When you watch someone self destruct from an addiction it's not something anyone takes lightly as countless lives are affected by one's choices and those choices have dire consequences .
Rosie and Rex seemed to live a life of envy until you learn that their two kids are being neglected do to the mother's hidden drug use and abuse of vicodin.
Rosie has lapsed into being an unfit parent and Rex is forced to make a terrible choice his wife or his two kids.
Either way I cannot imagine the heartache in knowing your wife is stoned and...

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This was a well written exploration into a love story that likely never should have worked, and when it becomes apparent that it isn't going to,, the aftereffects it has on the two young children. Willow and her brother Asher go back and forth between their two parents houses. Both parents have completely opposite styles, which only ends up confusing the children more. Their mom becomes the fun parent, the one that older child Willow wants to be with always, and their father the one with all the rules While this can perhaps work in a two parent family, it goes awry when sides become drawn. The book is told in alternating chapters, one from daughter Willow's viewpoint, and the...

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I tried several times, but could not get into this book and finally abandoned it about half way through. I just did not like any the characters.
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This one just wasn't for me. Even though the text was written in a barebones style I still felt myself struggling to get through it. The characters were generally intriguing but the plot was just a sort of predictable and basic portrayal of postpartum depression and drug addiction and mental illness that I don't think added anything to the vast array of books on these topics. I skim read the last 100 pages or so, because I had already commited enough time to it to want to finish it and mark it as read, but I wouldn't have lost any enjoyment in it whatsoever if I DNF'ed.
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Books was amazing. A tear jerker all the way through. A father-daughter  and Mother-Daughter relationship of miss communications an assumptions that many can relate to.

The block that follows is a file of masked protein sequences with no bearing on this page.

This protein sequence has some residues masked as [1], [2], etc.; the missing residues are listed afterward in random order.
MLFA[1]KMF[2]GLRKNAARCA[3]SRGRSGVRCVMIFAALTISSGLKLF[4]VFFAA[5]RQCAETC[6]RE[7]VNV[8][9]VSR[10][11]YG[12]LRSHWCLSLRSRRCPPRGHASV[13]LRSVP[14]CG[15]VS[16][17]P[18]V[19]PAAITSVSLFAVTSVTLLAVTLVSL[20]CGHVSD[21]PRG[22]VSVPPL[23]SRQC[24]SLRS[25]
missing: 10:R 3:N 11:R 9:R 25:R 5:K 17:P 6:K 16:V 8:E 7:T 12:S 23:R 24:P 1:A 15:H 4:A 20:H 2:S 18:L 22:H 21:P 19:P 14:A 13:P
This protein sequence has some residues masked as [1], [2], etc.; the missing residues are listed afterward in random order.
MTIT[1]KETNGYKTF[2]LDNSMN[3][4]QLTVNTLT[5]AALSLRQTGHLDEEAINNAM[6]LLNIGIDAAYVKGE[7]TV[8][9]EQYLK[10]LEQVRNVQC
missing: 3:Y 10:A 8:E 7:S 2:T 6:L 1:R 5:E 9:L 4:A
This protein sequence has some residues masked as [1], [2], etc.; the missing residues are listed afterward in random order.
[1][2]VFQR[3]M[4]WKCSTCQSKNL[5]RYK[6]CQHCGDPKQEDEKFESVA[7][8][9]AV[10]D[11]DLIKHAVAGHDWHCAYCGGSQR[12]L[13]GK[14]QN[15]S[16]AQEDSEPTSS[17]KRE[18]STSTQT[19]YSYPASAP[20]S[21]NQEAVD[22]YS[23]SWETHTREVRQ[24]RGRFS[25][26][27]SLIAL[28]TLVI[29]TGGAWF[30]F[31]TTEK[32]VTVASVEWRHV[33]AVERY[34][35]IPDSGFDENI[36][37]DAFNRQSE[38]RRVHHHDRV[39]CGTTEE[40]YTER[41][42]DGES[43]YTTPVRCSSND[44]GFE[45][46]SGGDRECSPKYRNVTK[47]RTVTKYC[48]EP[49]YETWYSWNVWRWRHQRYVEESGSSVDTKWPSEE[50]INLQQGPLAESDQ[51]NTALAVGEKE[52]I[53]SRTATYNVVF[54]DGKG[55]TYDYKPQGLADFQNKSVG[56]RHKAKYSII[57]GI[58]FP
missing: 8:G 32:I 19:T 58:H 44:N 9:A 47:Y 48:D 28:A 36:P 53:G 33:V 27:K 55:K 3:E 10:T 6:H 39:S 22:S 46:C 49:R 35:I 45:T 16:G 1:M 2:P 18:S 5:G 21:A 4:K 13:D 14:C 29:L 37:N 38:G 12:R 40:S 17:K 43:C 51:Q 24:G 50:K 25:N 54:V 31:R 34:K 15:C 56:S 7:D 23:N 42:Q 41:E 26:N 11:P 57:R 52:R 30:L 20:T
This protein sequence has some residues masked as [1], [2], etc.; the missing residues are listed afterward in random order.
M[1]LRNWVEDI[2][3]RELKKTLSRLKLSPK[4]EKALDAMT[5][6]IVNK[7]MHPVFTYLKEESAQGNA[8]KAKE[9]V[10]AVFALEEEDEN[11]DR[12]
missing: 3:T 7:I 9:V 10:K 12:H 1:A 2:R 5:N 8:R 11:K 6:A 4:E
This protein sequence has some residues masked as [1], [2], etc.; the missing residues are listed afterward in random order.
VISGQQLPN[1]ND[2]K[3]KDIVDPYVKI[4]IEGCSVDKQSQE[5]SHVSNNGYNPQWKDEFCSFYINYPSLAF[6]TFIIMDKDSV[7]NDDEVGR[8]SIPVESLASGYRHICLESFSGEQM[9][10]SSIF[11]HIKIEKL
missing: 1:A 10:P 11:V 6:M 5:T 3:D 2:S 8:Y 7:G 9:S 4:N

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{My Thoughts}
What Worked For Me
Love that Couldn’t Last – I really liked the relationship between Rosie and Rex. It would be difficult to find two people more different from one another. Rosie was romantic, dazzling, ditsy, quick to smile, but she also had trouble keeping a job and maintaining focus. Rex was steady, efficient, strong, but he was impatient and struggled with affection. Both Rosie and Rex knew they were too different for their love to last. Yet, they couldn’t stop themselves from moving forward with the love they shared. Wolfson did a really nice job juxtaposing their personalities and their feelings about the other.

“By Rosie’s definition of love, she loved Rex very...

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A very moving and timely story of a family dealing with the fallout from mental health and addiction issues. The titular Rosie is an ebullient, force of nature with, as we see from the first pages, serious boundary issues. While her life with few rules and much love sees her as a relatively functional single adult, her marriage and parenting are harmed by her choices and behavior. Rex, an uptight, straight-laced and success-driven man falls in love with Rosie only to have her nature, so opposite and foreign to his own, cause chaos in his life. But it's not cute, romantic chaos. Imagine that you finally learn to love and your love unhinges everything, including the lives of your...

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I had a feeling I would love Rosie Colored Glasses. It's the story about a mentally ill mother with the story telling coming from the 5th grader, this sounded right up my alley. What I didn't expect was to have such fierce love for the father and brother, not to mention I never thought I'd find myself wiping so many tears from my face, I mean I was sobbing. The tears aren't because it's a heartbreaking story, I read plenty of those without tears but because the writing is so creative and so beautiful you are completely immersed in the story. 

I can not recommend this book enough!!!!
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The one sure thing about this novel is that it's sad. I usually like the going back and forth between present and past, but this time it didn't help very much. It made the novel more difficult to piece together that it already was.
Rosie Thorpe, mother to two children, Asher and Willow, and ex-wife to Rex, suffers of mental illness. I honestly didn't know what that illness was. She was depressed, this I understood. She was a very energetic and happy person, marching to the beat of her own drum. Obviously, this proved to bring trouble long term, especially because her husband, Rex was the very opposite. Willow, their oldest child, is the one who suffers the most after their...